Animal Kingdom's Guide to the Good Life

During last year’s Interdisciplinary Institute, some Upper School students participated in a class called “The Animal Kingdom's Guide to the Good Life.” Taught by Grade 9 Dean and History Teacher Marian Smith and English Department Co-Chair and English Teacher Dr. Sheryl Forste-Grupp, the course focused on the philosophical and theological questions about the self-awareness and actions of animals and their relationship to human beings. The class traveled to the Philadelphia Zoo to observe animals and their behaviors and the Philadelphia Art Museum to observe how animals were depicted in art across the globe and millennia. The course concluded with the students creating their own posters in which they depicted animals illustrating a philosophical statement to encourage humans to live more mindfully, kindly or respectfully.
According to Shifa Sayeed ’25, she initially chose this class because it would provide trips to both the Philadelphia Zoo and the Philadelphia Art Museum. “However, reflecting on my full experience made me realize how much I really learned from these trips,” she said. “Specifically, before exploring the museum, I did not realize how much of a significant role animals played in paintings when conveying deep messages and how they varied among different parts of the world. Furthermore, it made me ponder further about why certain cultures tend to have a reoccurring theme of incorporating a certain type of animal.”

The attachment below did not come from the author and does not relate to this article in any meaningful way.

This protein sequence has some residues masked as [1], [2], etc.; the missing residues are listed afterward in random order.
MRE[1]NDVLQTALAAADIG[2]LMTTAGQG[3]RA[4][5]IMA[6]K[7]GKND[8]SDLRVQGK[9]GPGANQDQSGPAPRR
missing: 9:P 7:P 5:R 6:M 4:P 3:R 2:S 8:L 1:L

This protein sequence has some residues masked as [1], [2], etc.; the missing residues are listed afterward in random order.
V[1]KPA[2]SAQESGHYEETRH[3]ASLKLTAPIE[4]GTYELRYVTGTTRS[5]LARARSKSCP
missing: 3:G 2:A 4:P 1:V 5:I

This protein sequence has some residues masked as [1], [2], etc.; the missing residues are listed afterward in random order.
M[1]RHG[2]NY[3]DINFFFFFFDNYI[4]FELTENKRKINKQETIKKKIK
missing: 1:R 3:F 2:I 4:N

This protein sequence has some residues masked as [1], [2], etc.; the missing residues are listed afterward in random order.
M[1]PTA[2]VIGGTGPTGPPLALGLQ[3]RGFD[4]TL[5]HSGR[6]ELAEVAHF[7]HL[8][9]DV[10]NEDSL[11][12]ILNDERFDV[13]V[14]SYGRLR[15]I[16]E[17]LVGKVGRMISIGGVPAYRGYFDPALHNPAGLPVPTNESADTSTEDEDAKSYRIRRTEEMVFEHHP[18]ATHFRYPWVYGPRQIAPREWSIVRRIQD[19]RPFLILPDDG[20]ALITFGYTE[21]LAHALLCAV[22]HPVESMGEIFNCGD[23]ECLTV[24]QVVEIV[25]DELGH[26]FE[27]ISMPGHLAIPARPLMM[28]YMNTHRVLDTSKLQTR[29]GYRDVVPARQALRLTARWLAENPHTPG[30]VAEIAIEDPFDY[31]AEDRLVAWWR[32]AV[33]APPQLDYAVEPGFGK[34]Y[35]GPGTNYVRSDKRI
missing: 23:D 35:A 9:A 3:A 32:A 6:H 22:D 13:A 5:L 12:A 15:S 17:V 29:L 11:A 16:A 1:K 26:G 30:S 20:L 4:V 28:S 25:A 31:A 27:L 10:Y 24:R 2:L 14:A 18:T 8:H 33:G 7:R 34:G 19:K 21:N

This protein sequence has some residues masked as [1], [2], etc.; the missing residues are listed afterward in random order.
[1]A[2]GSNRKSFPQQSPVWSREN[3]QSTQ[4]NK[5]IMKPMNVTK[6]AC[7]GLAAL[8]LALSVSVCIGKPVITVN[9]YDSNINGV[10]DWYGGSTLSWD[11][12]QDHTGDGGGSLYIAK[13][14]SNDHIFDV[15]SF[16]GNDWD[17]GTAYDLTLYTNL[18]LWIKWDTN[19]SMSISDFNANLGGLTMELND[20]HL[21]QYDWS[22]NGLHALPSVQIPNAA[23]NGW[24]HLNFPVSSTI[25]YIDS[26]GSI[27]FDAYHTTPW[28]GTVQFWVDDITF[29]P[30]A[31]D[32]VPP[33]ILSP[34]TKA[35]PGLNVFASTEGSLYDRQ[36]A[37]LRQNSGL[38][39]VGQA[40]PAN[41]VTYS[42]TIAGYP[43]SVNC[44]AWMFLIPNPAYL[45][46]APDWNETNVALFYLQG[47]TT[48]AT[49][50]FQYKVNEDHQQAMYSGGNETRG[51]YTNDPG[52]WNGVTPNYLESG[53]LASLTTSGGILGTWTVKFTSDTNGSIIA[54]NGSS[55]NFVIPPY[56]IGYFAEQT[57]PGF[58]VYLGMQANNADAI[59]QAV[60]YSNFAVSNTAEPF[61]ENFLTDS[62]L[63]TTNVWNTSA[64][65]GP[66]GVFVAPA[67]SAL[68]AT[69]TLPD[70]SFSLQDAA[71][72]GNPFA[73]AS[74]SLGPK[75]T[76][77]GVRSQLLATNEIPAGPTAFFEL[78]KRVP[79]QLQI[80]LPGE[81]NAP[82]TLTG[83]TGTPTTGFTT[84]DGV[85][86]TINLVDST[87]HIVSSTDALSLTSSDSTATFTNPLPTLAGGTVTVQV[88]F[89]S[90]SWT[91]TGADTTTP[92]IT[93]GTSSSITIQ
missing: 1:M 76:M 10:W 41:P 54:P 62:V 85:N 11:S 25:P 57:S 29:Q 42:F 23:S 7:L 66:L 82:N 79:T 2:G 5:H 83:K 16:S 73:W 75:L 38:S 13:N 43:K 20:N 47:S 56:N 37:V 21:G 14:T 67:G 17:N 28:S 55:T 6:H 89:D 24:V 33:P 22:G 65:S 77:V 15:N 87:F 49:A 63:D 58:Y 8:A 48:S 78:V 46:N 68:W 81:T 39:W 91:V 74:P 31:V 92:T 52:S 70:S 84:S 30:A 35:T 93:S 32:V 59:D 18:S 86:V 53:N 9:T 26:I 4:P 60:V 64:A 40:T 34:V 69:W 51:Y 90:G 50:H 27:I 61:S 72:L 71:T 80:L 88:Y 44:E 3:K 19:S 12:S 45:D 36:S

Shifa also enjoyed having the opportunity to visit the zoo. “From animal to animal, I was able to pick up on shared patterns they possessed, whether that be related to communication, comfort or simply fun. Putting myself in their shoes made me realize how similar we as humans are to animals, despite our distinct differences.”
Shifa’s inspirational poster states, “Make sounds nobody would expect,” which was sparked from her encounter of the sea otters at the zoo and the unexpected noises they made. “My intention behind this poster was to encourage viewers to be loud with their thoughts and opinions unapologetically, regardless of how everyone expects you to be.”
According to Avni Pande ’26, these trips enabled students to observe animal nature, whether on canvas or in a closure 10 feet away. “Taking what we learned from these trips, we started drafting quotes with the question, ‘If an animal could speak, what piece of advice would the animal give to humankind?’”
Avni’s poster stated, “To break from life, one must play,” which was surrounded by an otter swimming around in the ocean and showing its playful side with a beach ball.
The student posters have been printed and are hanging around the School to encourage others to take the wisdom of the animal kingdom and apply it to their own lives this year.